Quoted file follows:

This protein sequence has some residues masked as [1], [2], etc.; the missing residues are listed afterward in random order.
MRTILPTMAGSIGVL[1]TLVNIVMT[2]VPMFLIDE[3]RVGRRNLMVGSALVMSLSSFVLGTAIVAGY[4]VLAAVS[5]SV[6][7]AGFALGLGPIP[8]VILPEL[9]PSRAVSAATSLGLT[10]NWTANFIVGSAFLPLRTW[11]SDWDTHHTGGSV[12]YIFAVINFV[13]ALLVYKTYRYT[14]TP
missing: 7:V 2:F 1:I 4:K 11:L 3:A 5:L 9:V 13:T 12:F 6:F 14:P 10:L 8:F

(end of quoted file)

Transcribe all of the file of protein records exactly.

This protein sequence has some residues masked as [1], [2], etc.; the missing residues are listed afterward in random order.
MRTILPTMAGSIGVL[1]TLVNIVMT[2]VPMFLIDE[3]RVGRRNLMVGSALVMSLSSFVLGTAIVAGY[4]VLAAVS[5]SV[6][7]AGFALGLGPIP[8]VILPEL[9]PSRAVSAATSLGLT[10]NWTANFIVGSAFLPLRTW[11]SDWDTHHTGGSV[12]YIFAVINFV[13]ALLVYKTYRYT[14]TP
missing: 7:V 2:F 1:I 4:K 11:L 3:A 5:L 9:V 13:T 12:F 6:F 14:P 10:L 8:F